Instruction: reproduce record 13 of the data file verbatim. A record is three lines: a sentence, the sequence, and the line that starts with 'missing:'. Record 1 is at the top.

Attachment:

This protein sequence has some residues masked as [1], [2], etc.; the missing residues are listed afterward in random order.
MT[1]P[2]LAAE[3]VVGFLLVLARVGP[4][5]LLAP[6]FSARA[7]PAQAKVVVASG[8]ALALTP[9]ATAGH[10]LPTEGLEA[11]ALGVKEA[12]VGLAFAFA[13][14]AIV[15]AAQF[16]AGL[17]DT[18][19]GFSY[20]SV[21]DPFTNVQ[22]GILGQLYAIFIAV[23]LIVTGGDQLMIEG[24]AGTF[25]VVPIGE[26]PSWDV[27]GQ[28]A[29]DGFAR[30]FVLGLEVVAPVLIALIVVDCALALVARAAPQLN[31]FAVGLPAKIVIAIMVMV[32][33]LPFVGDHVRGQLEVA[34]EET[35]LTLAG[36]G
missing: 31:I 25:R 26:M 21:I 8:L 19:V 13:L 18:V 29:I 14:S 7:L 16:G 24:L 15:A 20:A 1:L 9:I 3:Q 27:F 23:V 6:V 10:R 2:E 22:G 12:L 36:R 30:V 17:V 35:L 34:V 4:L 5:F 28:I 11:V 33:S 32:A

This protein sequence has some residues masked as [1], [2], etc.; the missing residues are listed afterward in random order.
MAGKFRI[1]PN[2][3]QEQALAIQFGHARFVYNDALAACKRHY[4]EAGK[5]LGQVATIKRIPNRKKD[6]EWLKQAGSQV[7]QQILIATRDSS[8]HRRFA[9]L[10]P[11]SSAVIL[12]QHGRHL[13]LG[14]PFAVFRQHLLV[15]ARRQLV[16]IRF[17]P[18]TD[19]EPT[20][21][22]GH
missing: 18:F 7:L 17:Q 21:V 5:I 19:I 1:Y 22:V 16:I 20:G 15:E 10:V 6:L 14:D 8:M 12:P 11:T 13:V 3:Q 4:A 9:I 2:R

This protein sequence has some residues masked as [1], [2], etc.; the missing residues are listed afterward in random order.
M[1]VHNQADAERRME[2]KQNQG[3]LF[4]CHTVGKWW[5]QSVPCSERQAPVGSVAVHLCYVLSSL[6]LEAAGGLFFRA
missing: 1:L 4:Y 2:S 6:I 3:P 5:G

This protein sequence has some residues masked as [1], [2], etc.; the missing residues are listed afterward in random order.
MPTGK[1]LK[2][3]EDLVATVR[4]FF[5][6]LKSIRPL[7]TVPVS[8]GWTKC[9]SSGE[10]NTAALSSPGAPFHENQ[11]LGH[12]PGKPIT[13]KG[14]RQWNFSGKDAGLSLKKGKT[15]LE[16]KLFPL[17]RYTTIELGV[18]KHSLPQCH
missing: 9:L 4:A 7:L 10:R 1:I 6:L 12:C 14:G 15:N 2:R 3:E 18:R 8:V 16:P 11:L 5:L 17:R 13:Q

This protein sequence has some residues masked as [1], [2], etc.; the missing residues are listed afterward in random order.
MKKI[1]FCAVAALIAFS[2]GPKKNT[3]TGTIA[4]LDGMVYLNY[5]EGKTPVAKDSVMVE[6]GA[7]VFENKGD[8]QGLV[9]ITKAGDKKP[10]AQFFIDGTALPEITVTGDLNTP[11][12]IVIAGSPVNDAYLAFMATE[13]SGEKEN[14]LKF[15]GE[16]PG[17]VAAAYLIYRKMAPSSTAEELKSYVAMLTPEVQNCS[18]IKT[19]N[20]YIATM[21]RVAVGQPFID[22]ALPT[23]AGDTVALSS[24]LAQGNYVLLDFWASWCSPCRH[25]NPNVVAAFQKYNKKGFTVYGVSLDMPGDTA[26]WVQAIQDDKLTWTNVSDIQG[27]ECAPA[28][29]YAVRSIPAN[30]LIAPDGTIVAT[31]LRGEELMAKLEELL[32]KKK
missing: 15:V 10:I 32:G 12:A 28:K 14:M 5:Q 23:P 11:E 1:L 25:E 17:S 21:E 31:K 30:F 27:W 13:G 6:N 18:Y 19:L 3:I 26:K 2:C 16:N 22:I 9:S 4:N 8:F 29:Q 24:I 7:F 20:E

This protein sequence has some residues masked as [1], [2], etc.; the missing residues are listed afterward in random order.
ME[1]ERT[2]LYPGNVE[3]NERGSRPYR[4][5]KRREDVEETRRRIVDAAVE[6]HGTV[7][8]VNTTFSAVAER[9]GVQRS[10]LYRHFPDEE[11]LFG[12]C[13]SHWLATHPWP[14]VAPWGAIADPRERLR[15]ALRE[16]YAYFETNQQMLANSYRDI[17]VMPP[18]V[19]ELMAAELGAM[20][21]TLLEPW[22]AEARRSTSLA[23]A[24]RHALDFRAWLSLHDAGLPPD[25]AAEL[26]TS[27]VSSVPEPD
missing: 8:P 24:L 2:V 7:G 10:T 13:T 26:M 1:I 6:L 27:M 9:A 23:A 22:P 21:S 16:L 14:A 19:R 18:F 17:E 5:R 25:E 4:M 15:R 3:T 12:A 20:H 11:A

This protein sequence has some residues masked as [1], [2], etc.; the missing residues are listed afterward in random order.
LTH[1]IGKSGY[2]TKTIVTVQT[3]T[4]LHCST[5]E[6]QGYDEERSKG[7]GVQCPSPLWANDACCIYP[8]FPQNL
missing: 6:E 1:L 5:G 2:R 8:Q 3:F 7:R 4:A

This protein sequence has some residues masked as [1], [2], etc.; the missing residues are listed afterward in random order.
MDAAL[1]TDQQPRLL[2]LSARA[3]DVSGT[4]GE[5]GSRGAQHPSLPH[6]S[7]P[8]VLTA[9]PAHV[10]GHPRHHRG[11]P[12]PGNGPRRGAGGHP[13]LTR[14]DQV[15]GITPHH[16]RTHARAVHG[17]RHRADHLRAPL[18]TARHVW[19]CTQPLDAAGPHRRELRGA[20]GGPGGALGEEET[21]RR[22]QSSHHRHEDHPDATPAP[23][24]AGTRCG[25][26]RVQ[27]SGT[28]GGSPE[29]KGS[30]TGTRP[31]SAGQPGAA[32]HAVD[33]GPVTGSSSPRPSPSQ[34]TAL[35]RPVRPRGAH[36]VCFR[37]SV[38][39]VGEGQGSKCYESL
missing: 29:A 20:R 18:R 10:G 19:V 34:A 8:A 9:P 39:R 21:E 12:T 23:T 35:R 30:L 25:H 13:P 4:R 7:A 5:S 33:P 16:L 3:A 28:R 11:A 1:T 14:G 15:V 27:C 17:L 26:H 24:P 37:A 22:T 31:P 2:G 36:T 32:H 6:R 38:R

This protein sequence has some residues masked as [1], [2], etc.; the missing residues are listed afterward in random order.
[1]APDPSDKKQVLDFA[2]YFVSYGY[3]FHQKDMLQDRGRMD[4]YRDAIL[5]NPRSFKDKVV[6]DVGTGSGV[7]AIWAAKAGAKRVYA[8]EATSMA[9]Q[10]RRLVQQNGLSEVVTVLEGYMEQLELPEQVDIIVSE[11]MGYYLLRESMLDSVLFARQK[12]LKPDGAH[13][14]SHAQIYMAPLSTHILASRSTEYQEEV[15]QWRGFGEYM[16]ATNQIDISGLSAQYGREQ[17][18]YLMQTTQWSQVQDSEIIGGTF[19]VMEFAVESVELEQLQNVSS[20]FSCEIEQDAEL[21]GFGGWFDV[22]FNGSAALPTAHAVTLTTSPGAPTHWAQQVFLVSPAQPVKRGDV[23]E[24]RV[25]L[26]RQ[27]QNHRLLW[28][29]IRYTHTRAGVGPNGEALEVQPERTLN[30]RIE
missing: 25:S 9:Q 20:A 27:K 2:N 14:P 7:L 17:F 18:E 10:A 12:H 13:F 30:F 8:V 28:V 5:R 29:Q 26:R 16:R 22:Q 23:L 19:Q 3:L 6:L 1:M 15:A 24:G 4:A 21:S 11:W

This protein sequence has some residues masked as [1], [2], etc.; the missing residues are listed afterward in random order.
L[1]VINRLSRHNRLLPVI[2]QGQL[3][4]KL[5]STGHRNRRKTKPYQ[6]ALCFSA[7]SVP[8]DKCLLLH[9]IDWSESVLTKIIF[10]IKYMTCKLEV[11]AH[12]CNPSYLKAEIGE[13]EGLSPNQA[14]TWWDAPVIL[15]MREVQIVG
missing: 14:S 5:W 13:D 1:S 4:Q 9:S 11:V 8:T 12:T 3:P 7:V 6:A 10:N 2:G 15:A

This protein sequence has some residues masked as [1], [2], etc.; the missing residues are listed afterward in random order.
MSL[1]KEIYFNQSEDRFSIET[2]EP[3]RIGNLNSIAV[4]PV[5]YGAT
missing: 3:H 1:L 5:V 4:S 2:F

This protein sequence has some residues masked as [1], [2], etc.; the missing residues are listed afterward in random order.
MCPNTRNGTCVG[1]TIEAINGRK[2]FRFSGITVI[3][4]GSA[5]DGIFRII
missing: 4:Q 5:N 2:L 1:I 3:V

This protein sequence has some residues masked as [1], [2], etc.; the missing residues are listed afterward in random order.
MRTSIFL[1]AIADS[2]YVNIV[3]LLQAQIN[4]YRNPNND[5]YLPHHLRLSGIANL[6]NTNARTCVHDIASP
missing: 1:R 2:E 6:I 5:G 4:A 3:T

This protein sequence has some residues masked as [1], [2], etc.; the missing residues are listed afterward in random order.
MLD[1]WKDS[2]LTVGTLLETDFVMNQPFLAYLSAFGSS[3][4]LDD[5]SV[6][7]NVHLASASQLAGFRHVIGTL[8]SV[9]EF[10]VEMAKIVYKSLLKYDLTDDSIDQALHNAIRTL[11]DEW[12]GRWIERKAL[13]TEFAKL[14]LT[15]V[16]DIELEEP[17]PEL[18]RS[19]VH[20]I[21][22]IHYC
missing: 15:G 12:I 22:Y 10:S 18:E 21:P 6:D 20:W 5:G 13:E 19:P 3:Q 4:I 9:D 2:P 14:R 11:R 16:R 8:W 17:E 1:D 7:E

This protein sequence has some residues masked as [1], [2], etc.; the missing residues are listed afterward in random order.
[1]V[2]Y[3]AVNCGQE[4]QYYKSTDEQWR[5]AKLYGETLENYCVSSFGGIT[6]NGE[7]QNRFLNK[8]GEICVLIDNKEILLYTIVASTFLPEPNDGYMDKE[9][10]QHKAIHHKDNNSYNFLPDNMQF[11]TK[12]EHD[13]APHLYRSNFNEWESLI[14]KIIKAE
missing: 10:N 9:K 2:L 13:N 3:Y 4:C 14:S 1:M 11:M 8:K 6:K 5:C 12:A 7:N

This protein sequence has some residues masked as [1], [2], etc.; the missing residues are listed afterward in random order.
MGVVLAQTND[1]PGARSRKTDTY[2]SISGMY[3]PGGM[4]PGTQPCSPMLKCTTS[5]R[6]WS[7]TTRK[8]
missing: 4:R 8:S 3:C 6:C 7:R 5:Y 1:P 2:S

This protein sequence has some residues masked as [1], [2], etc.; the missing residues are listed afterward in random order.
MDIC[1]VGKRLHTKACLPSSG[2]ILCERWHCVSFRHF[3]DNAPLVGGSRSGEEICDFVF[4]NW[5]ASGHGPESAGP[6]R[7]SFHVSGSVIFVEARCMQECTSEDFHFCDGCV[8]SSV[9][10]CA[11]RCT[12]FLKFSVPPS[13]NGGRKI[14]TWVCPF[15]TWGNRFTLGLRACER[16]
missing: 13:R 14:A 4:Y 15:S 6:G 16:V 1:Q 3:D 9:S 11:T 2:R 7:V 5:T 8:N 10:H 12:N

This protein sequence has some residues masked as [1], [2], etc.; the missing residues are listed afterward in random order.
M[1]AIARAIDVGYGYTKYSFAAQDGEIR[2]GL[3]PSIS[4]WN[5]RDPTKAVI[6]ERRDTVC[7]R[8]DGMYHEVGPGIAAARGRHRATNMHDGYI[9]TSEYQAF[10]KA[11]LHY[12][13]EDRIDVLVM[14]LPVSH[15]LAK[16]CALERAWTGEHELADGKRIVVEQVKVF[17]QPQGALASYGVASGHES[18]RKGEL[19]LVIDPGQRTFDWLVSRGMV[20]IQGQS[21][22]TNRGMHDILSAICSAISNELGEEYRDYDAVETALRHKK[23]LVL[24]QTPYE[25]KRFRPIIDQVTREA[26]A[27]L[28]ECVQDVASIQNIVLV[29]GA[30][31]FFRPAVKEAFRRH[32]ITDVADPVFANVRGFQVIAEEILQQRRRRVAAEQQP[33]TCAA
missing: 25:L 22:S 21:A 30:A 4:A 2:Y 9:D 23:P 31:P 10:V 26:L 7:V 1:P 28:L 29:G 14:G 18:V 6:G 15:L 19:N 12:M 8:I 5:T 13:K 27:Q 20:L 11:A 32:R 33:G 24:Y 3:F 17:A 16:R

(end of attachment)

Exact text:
This protein sequence has some residues masked as [1], [2], etc.; the missing residues are listed afterward in random order.
MRTSIFL[1]AIADS[2]YVNIV[3]LLQAQIN[4]YRNPNND[5]YLPHHLRLSGIANL[6]NTNARTCVHDIASP
missing: 1:R 2:E 6:I 5:G 4:A 3:T